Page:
Pateints praise the care they get in GP practices and health centres

But national survey of 69,000 people raises questions about access to services.

More patients are saying they are “completely satisfied” with care in GP practices and health centres, with high proportions saying they are treated with dignity and listened to carefully.

This is according to a major survey of primary care services, published by the Healthcare Commission.

Between January and April this year, more than 69,000 people in England were asked about their experiences of GP practices and health centres and about access to dentists.

The survey, coordinated for the Commission by the Picker Institute Europe, covered topics such as access to appointments, waiting times and patients’ relationships with NHS staff.

Alongside the results, the Commission will release on its website - for the first time - a national overview with comparative scores for all 152 primary care trusts in England, the organisations that buy services from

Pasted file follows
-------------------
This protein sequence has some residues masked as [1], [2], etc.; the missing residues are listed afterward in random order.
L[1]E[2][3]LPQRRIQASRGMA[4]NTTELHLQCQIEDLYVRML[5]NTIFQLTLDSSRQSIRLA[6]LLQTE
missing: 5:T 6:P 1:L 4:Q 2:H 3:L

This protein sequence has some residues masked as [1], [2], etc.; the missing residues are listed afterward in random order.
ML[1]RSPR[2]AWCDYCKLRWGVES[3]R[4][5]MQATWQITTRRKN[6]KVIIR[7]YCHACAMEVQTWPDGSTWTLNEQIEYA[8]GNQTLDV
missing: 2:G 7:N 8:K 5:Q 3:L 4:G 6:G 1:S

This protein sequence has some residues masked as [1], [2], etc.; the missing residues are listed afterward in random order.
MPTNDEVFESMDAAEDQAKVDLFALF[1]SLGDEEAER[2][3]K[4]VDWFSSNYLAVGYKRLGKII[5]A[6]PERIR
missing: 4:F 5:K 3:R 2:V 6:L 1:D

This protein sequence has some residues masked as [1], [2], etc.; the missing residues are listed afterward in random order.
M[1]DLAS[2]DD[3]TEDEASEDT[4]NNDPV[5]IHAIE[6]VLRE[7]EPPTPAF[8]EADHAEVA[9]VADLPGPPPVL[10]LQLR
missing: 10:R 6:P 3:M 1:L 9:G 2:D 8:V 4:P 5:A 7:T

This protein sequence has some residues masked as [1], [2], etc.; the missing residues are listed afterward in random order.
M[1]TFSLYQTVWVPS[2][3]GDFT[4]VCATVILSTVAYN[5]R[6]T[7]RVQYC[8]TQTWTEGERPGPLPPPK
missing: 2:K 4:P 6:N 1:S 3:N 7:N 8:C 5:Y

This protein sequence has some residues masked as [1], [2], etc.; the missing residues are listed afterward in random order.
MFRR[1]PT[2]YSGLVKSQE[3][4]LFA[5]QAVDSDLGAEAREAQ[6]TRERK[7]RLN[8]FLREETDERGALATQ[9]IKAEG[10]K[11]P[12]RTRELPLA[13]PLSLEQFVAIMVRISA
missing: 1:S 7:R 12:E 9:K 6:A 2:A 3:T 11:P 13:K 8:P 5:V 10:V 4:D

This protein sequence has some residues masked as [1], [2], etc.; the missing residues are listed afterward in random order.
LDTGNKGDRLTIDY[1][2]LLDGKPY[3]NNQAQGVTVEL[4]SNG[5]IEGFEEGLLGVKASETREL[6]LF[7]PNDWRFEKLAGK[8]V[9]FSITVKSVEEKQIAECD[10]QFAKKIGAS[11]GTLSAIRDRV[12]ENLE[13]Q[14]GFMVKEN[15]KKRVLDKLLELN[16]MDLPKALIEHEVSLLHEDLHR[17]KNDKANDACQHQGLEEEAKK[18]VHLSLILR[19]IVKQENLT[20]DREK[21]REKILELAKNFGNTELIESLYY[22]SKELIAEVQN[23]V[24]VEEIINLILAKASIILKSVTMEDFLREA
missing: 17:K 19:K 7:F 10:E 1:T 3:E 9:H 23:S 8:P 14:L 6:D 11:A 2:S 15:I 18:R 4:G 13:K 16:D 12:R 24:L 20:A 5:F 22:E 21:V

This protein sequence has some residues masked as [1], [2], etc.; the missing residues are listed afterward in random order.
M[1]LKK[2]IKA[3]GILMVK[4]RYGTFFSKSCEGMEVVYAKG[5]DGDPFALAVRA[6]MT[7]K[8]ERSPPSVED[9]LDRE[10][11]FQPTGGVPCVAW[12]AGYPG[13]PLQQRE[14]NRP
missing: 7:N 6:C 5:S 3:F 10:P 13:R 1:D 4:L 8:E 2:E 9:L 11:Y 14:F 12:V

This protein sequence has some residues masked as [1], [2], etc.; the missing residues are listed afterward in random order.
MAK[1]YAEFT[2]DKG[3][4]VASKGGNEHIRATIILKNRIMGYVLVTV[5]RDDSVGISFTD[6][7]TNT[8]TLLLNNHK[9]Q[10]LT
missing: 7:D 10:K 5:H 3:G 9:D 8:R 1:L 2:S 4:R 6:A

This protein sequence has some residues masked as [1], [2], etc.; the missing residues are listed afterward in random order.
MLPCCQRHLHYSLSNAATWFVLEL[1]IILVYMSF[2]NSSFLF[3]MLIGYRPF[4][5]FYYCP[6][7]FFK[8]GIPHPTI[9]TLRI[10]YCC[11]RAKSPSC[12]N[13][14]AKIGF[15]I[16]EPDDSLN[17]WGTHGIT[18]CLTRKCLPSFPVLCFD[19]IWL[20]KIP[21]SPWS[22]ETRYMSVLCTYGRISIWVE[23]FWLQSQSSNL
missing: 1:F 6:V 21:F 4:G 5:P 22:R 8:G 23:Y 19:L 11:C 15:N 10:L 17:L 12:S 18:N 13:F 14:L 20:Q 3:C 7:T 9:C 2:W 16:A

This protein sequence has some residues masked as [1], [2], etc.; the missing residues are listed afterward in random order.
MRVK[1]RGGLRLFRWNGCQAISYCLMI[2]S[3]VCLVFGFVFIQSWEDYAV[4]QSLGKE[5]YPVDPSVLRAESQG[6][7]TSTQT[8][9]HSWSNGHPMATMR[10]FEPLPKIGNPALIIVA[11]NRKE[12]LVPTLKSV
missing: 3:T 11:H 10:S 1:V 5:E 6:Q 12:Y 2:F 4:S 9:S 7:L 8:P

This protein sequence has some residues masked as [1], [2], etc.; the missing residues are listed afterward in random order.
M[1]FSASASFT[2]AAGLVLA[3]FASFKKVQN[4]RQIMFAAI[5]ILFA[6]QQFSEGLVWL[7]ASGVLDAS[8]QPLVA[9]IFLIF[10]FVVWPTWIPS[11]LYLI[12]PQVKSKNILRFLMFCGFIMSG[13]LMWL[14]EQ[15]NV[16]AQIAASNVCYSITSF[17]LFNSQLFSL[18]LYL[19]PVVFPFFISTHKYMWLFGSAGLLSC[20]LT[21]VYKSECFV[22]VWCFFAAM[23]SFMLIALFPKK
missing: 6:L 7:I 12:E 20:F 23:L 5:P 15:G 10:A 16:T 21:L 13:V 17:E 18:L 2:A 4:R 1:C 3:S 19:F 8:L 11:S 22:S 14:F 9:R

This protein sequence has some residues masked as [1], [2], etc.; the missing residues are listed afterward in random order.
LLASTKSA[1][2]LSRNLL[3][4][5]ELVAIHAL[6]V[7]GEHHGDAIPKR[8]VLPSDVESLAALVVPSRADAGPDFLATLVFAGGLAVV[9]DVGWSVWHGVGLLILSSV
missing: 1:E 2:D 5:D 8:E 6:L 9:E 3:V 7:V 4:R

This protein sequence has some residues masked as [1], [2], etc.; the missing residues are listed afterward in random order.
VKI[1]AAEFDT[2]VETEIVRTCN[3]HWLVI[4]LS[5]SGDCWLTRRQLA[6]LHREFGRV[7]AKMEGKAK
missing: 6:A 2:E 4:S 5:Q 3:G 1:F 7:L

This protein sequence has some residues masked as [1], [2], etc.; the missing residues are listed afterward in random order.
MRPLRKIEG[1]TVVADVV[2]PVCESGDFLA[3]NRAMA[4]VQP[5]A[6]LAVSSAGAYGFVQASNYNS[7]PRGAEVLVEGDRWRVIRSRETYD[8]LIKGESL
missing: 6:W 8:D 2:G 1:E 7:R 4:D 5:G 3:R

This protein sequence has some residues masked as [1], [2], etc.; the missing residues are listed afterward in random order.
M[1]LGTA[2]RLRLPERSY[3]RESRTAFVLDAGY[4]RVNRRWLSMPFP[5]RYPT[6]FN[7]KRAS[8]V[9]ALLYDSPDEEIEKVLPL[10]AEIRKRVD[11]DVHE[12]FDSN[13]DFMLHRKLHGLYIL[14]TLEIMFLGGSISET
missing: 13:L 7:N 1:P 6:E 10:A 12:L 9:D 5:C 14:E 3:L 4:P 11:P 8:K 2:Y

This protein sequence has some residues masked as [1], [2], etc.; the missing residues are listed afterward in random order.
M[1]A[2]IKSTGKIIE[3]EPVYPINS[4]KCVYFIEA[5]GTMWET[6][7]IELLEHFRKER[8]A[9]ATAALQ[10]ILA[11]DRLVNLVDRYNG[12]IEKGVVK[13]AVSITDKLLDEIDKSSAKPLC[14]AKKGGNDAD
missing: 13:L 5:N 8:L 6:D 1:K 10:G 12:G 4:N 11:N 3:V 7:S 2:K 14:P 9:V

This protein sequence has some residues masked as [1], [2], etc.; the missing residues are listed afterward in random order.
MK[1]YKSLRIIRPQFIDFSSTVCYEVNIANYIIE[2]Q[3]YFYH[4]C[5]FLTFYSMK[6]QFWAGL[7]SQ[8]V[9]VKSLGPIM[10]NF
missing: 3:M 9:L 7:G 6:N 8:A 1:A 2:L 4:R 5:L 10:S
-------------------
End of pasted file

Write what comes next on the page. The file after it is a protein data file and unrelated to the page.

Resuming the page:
GPs and dentists.

The independent healthcare watchdog says the results will help trusts to understand the views of their patients and respond to any concerns.

In addition to showing that patients are increasingly positive about services, the results highlight that patients want better access to GPs and dentists.

They show that:

  • Patients are positive about many elements of the care they received from their GP. Seventy four percent said that the main reason they went to see their GP was dealt with “completely” to their satisfaction – a slight improvement from 2005 when this was 73 percent. Patients were particularly positive about doctors’ personal skills.  Ninety-three percent said they were treated with respect and dignity “all of the time”, an increase from 92 percent in 2005. Even at the lowest scoring trust, this figure was 81percent.  Eighty-three percent said their GP “definitely” listened to them carefully, up from 82 percent in 2005.  Seventy-six percent of patients said they felt they were “definitely” given enough time to discuss their problem – up from 74 percent in 2005.  Seventy-seven percent said they “definitely” had trust and confidence in their doctor – up from 76 percent in 2005.